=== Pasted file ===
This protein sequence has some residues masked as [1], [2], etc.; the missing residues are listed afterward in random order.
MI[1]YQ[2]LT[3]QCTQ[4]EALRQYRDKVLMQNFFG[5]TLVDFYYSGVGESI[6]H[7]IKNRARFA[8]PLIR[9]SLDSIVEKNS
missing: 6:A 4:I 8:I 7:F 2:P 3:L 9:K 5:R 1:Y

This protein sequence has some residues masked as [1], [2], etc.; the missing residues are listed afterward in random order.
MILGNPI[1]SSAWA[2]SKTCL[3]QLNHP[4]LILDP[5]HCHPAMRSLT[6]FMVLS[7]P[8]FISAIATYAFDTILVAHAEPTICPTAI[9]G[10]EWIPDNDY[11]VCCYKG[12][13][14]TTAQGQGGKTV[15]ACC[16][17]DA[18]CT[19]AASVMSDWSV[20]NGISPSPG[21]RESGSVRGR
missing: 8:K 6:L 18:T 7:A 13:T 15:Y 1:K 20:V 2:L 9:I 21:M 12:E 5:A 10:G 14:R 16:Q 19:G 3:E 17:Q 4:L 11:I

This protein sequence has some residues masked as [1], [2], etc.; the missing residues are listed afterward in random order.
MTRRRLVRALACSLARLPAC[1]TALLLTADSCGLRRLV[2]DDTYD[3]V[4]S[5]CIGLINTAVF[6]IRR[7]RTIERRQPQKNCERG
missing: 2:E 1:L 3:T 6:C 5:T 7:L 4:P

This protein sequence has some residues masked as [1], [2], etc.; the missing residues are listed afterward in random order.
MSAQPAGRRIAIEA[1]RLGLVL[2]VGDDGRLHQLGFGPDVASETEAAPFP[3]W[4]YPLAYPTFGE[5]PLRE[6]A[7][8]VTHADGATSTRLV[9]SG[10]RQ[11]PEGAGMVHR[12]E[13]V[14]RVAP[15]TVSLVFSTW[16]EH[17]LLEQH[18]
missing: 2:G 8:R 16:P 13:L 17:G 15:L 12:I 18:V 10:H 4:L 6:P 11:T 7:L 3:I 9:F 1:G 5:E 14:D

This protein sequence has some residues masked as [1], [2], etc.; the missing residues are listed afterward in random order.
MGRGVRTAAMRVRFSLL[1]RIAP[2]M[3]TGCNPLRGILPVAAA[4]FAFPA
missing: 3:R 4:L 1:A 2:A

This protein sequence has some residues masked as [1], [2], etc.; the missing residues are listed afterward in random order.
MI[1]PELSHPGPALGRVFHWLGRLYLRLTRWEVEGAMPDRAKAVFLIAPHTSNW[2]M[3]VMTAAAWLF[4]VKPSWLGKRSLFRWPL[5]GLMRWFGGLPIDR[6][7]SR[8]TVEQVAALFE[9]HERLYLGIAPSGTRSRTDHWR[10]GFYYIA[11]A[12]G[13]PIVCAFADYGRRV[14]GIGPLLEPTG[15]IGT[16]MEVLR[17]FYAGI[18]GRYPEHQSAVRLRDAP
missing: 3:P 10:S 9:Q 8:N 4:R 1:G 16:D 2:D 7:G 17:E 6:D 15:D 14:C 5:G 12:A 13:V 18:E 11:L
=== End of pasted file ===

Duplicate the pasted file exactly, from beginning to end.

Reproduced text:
This protein sequence has some residues masked as [1], [2], etc.; the missing residues are listed afterward in random order.
MI[1]YQ[2]LT[3]QCTQ[4]EALRQYRDKVLMQNFFG[5]TLVDFYYSGVGESI[6]H[7]IKNRARFA[8]PLIR[9]SLDSIVEKNS
missing: 6:A 4:I 8:I 7:F 2:P 3:L 9:K 5:R 1:Y

This protein sequence has some residues masked as [1], [2], etc.; the missing residues are listed afterward in random order.
MILGNPI[1]SSAWA[2]SKTCL[3]QLNHP[4]LILDP[5]HCHPAMRSLT[6]FMVLS[7]P[8]FISAIATYAFDTILVAHAEPTICPTAI[9]G[10]EWIPDNDY[11]VCCYKG[12][13][14]TTAQGQGGKTV[15]ACC[16][17]DA[18]CT[19]AASVMSDWSV[20]NGISPSPG[21]RESGSVRGR
missing: 8:K 6:L 18:T 7:A 13:T 15:Y 1:K 20:V 2:L 9:I 21:M 12:E 5:A 10:G 14:R 16:Q 19:G 3:E 17:Q 4:L 11:I

This protein sequence has some residues masked as [1], [2], etc.; the missing residues are listed afterward in random order.
MTRRRLVRALACSLARLPAC[1]TALLLTADSCGLRRLV[2]DDTYD[3]V[4]S[5]CIGLINTAVF[6]IRR[7]RTIERRQPQKNCERG
missing: 2:E 1:L 3:T 6:C 5:T 7:L 4:P

This protein sequence has some residues masked as [1], [2], etc.; the missing residues are listed afterward in random order.
MSAQPAGRRIAIEA[1]RLGLVL[2]VGDDGRLHQLGFGPDVASETEAAPFP[3]W[4]YPLAYPTFGE[5]PLRE[6]A[7][8]VTHADGATSTRLV[9]SG[10]RQ[11]PEGAGMVHR[12]E[13]V[14]RVAP[15]TVSLVFSTW[16]EH[17]LLEQH[18]
missing: 2:G 8:R 16:P 13:L 17:G 15:L 12:I 18:V 10:H 4:L 6:P 11:T 7:L 3:I 9:F 1:G 5:E 14:D

This protein sequence has some residues masked as [1], [2], etc.; the missing residues are listed afterward in random order.
MGRGVRTAAMRVRFSLL[1]RIAP[2]M[3]TGCNPLRGILPVAAA[4]FAFPA
missing: 3:R 4:L 1:A 2:A

This protein sequence has some residues masked as [1], [2], etc.; the missing residues are listed afterward in random order.
MI[1]PELSHPGPALGRVFHWLGRLYLRLTRWEVEGAMPDRAKAVFLIAPHTSNW[2]M[3]VMTAAAWLF[4]VKPSWLGKRSLFRWPL[5]GLMRWFGGLPIDR[6][7]SR[8]TVEQVAALFE[9]HERLYLGIAPSGTRSRTDHWR[10]GFYYIA[11]A[12]G[13]PIVCAFADYGRRV[14]GIGPLLEPTG[15]IGT[16]MEVLR[17]FYAGI[18]GRYPEHQSAVRLRDAP
missing: 3:P 10:S 9:Q 8:N 4:R 1:G 16:D 2:D 7:G 17:E 6:D 15:D 14:C 5:G 12:A 13:V 18:E 11:L